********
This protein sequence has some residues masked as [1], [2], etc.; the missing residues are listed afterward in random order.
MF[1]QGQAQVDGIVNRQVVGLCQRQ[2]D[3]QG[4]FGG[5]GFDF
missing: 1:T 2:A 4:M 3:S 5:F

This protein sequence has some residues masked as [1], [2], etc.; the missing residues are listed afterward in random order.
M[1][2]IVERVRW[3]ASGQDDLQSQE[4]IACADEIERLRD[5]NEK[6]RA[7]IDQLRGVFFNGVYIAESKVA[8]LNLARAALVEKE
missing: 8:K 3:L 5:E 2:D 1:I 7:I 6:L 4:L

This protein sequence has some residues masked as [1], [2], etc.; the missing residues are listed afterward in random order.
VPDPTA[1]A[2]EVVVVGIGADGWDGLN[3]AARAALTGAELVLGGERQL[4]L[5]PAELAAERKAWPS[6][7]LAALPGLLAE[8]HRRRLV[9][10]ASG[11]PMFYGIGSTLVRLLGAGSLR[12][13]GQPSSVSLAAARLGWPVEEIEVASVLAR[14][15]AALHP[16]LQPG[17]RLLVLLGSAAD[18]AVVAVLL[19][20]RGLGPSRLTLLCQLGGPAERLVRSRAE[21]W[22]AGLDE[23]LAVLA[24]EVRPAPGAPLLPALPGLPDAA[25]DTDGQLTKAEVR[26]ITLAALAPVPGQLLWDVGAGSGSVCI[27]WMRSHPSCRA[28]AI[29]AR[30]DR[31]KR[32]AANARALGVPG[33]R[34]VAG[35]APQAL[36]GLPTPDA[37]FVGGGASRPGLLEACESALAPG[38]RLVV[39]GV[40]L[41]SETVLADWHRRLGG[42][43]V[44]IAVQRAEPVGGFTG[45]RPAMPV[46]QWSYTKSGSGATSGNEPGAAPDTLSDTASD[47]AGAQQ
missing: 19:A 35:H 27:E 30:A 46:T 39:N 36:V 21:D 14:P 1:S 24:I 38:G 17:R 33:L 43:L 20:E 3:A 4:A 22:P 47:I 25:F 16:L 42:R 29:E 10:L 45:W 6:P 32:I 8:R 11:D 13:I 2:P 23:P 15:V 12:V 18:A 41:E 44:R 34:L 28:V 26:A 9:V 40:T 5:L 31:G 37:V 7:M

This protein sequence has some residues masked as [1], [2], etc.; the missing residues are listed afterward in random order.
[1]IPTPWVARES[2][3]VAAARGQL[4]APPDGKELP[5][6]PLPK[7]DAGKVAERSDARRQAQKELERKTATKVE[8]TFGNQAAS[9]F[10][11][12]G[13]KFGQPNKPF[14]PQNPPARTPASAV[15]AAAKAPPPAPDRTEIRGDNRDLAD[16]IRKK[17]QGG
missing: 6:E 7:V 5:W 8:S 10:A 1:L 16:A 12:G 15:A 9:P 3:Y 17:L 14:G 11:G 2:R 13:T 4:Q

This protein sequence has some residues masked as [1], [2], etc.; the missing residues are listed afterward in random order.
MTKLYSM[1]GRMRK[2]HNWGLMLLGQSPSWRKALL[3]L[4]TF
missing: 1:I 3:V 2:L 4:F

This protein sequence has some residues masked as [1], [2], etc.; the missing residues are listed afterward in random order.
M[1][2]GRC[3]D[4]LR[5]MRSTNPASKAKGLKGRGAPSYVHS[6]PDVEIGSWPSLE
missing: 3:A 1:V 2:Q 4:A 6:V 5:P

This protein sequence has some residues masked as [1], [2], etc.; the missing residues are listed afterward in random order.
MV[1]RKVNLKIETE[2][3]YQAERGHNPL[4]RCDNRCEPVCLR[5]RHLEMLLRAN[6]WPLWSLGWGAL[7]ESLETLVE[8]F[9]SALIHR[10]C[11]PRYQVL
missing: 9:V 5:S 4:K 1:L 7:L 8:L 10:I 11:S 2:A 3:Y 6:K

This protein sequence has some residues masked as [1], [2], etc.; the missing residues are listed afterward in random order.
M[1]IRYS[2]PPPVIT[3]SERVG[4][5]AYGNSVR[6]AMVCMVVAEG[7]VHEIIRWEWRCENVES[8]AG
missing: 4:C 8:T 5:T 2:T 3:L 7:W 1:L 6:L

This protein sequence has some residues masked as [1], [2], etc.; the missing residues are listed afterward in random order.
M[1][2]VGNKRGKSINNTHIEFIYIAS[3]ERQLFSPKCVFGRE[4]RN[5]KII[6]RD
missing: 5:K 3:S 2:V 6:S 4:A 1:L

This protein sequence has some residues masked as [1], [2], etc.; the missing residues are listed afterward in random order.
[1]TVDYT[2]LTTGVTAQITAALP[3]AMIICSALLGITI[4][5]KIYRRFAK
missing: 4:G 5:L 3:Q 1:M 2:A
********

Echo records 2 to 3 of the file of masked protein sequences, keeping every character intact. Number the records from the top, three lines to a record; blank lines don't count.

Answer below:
This protein sequence has some residues masked as [1], [2], etc.; the missing residues are listed afterward in random order.
M[1][2]IVERVRW[3]ASGQDDLQSQE[4]IACADEIERLRD[5]NEK[6]RA[7]IDQLRGVFFNGVYIAESKVA[8]LNLARAALVEKE
missing: 8:K 3:L 5:E 2:D 1:I 7:I 6:L 4:L

This protein sequence has some residues masked as [1], [2], etc.; the missing residues are listed afterward in random order.
VPDPTA[1]A[2]EVVVVGIGADGWDGLN[3]AARAALTGAELVLGGERQL[4]L[5]PAELAAERKAWPS[6][7]LAALPGLLAE[8]HRRRLV[9][10]ASG[11]PMFYGIGSTLVRLLGAGSLR[12][13]GQPSSVSLAAARLGWPVEEIEVASVLAR[14][15]AALHP[16]LQPG[17]RLLVLLGSAAD[18]AVVAVLL[19][20]RGLGPSRLTLLCQLGGPAERLVRSRAE[21]W[22]AGLDE[23]LAVLA[24]EVRPAPGAPLLPALPGLPDAA[25]DTDGQLTKAEVR[26]ITLAALAPVPGQLLWDVGAGSGSVCI[27]WMRSHPSCRA[28]AI[29]AR[30]DR[31]KR[32]AANARALGVPG[33]R[34]VAG[35]APQAL[36]GLPTPDA[37]FVGGGASRPGLLEACESALAPG[38]RLVV[39]GV[40]L[41]SETVLADWHRRLGG[42][43]V[44]IAVQRAEPVGGFTG[45]RPAMPV[46]QWSYTKSGSGATSGNEPGAAPDTLSDTASD[47]AGAQQ
missing: 19:A 35:H 27:E 30:A 46:T 39:N 36:V 21:D 14:P 1:S 24:I 38:G 17:R 33:L 43:L 20:E 3:A 4:A 22:P 47:I 25:F 16:L 42:R 29:E 10:L 45:W 6:P 32:I 8:R 11:D 13:I 2:P 23:P 15:V 12:V 18:A 41:E 44:R 34:L 28:V 26:A 9:V 40:T 5:L 31:G 37:V 7:M